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Iconic of the times

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Last week, as shells fired by Sri Lanka Army guns only a few miles away exploded within the Madhu Church’s complex, the resident priests followed the Bishop of Mannar’s instructions and removed the revered statue to a safer location deeper within Vanni.

For the first time in over 300 years the presiding icon of Sri Lanka’s oldest Catholic site of pilgrimage has fled before an invading army, along with her serving priests and nuns. The last time was in 1670 when the Catholic Church fled persecution by the Protestant Dutch into the Vanni jungles.

As Bishop Raiyappu Joseph lamented, “Our lady of Madhu becomes refugee in her own land”.

In that way, the statue has become iconic of the entire Tamil people. Repeated Sri Lankan offensives and incessant human rights abuses over a quarter century of conflict, over a million people, almost one in three Tamils have been either internally displaced or made refugees.

Last week’s relocation of ‘Our lady of Madhu’ is emblematic of the conflict itself.

The targeting of the revered Madhu site is just the latest act in the Sinhala-Buddhist state’s persecution and marginalisation of the island’s other religions. Tamil-speaking Hindus, Christians, both Catholic and Protestant, and more recently, the Muslim people have been the targets of the state’s hegemonic project.

Of course, even Sinhala Christians also face persecution, with church burnings, violence against Christian NGOs and even the repeated tabling of so-called ‘anti-conversion’ legislation in Parliament (last time the United States reportedly intervened to stop such laws being passed).

However, Sinhala Christians have not been caught up in the state’s ethno-majoritarian onslaught in the Northeast and have not suffered the deprivations of bombardment, starvation and mass killings that the people of that region have.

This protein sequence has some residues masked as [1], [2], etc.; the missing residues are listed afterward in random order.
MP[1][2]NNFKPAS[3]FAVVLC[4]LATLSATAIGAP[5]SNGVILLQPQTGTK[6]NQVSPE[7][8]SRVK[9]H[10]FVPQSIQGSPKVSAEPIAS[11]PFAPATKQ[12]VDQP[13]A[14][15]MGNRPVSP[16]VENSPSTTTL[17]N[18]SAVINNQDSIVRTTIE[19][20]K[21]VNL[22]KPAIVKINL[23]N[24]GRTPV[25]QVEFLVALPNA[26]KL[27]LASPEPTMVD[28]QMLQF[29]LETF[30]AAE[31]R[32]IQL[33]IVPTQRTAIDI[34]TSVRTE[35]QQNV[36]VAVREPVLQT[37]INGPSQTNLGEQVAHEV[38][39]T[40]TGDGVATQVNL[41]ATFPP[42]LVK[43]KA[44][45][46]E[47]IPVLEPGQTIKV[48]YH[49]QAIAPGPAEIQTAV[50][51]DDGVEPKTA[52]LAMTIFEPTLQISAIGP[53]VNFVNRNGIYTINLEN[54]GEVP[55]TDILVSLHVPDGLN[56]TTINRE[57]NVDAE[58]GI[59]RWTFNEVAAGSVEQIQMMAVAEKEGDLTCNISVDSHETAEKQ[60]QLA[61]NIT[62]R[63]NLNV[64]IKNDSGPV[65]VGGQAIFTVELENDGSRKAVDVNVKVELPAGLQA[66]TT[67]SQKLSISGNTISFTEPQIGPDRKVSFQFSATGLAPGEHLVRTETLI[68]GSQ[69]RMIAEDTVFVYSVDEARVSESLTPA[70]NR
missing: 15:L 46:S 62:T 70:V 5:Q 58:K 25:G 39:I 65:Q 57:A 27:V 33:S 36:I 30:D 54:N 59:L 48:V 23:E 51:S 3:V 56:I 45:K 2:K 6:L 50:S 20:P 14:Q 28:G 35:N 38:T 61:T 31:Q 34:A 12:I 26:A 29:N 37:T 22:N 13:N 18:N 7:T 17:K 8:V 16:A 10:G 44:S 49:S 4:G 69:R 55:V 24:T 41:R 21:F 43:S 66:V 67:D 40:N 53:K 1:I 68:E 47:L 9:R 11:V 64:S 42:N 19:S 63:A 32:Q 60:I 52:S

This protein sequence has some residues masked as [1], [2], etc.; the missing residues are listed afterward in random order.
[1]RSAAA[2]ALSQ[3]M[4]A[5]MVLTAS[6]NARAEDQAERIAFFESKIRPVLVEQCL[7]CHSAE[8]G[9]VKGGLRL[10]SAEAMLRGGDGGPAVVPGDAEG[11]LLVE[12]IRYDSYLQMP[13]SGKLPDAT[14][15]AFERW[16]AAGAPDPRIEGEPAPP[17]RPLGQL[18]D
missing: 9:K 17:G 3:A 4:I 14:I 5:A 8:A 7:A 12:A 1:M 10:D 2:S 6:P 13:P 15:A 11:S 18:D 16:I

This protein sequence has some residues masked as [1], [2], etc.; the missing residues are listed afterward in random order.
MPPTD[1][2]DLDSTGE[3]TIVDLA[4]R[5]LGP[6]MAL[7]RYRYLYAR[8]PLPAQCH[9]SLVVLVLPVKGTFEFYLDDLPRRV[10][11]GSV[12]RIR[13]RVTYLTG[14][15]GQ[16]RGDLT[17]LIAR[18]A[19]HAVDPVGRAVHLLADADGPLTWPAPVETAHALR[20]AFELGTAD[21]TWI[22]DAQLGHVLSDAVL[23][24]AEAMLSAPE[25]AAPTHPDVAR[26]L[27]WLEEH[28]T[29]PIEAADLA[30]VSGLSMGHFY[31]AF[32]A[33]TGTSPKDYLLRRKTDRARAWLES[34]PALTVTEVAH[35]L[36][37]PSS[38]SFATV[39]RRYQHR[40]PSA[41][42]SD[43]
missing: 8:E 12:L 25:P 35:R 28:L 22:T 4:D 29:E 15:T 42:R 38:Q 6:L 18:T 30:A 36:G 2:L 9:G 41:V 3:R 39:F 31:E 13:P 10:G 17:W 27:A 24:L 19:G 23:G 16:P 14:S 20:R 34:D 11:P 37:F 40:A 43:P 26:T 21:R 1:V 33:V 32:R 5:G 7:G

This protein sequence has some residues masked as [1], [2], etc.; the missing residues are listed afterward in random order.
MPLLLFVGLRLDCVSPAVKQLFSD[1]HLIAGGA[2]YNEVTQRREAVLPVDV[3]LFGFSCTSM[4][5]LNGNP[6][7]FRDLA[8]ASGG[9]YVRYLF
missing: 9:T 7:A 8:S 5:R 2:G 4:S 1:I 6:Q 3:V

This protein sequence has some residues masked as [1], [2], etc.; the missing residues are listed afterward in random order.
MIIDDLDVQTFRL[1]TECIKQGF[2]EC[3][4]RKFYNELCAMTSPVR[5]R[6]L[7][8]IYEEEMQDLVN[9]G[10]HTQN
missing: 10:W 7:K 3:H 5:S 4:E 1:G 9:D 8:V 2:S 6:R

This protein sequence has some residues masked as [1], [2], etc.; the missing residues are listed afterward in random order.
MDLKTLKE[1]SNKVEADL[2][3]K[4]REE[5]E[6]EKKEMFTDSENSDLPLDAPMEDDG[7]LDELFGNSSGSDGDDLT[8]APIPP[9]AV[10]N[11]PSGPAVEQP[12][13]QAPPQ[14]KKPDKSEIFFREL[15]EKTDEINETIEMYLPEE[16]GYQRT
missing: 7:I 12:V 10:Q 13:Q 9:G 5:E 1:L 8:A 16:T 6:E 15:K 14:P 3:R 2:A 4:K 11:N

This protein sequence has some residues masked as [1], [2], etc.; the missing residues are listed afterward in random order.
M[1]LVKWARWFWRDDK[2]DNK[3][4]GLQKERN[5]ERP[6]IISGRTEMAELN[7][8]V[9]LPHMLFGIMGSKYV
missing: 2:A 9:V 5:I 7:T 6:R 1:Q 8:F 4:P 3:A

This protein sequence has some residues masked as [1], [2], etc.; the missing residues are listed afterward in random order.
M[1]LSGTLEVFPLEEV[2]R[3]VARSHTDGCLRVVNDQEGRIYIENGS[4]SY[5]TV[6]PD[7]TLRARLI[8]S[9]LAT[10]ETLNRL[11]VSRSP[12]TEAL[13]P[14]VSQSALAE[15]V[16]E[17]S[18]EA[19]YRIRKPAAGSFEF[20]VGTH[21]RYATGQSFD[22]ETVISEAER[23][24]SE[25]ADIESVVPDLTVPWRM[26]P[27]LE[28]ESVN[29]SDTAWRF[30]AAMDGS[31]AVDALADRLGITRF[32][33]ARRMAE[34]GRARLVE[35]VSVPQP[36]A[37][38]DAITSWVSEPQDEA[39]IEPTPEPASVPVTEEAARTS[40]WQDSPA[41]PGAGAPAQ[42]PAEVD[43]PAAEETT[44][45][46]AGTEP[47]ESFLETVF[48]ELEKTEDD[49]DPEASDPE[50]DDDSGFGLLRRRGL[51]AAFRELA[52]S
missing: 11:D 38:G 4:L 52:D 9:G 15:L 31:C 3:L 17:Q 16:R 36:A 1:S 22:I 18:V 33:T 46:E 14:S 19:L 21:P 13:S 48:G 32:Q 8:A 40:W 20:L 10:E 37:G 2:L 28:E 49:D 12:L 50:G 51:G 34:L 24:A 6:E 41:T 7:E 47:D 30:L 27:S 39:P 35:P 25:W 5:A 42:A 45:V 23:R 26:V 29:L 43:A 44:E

This is not the first time the Madhu church has been bombarded by the military: in 1999, as the Army fled before a Tamil Tiger offensive, retreating Sri Lankan tanks fired into the church complex, killing over thirty Tamil refugees.

The international rules of war decree that warring parties have an obligation to protect religious sites.

However, in the context of the state’s drive to establish an ethnocracy, non-Buddhist religious sites have in fact been the targets and objectives of military campaigns.

The Sri Lankan state has, for example, militarised most of the major Hindu temples of the Northeast, constructing “High Security Zones” around them and separating worshippers, except on tightly regimented occasions by razor wire and machine guns.

Even, the present fighting in Madhu stems to a great extent from the present ultra-nationalist administration’s desire to raise the Lion flag over the venerated shrine, so as to sustain its standing amongst the majority Sinhala-Buddhists who swept President Mahinda Rajapakse to power two years ago.

The Rajapakse administration has made no effort to conceal its contempt for non-Buddhists. Consider the assassination of Tamil Parliamentarian Joseph Pararajasingham by government-backed paramilitaries, literally at the Batticaloa church’s alter in the middle of Christmas Mass in 2005. Then there was the ‘disappearance’ in 2006 of Father Brown in Jaffna and the shooting dead by soldiers of another Jaffna priest that year (even he, like so many innocent Tamils, had a grenade planted on him by his killers).

From the beginning of the armed conflict, Tamil churches and temples have been readily targeted by the Sinhala military (as US military academic Brian Blodgett puts it, the production of Sri Lanka’s “ethnically pure” military began in 1962).

Even during the ‘liberal’ President Chandrika Kumaratunga’s ‘War for Peace’ the Navaly church had several bombs dropped on it: almost a hundred people were killed in the airstrike in July 1995.

The Catholic Church has been rooted for centuries in the coastal areas of the Tamil north; particularly with the arrival in Mannar of St Francis Xavier of Portugal, circa 1645.

While militant Buddhism (as currently formulated in Sri Lanka unlike the pacifist Buddhisms practiced in the rest of Asia) - must necessarily clash with the Christian Church on ideological lines, there is another reason why the Church of the Northeast must come into confrontation with the Sinhala state.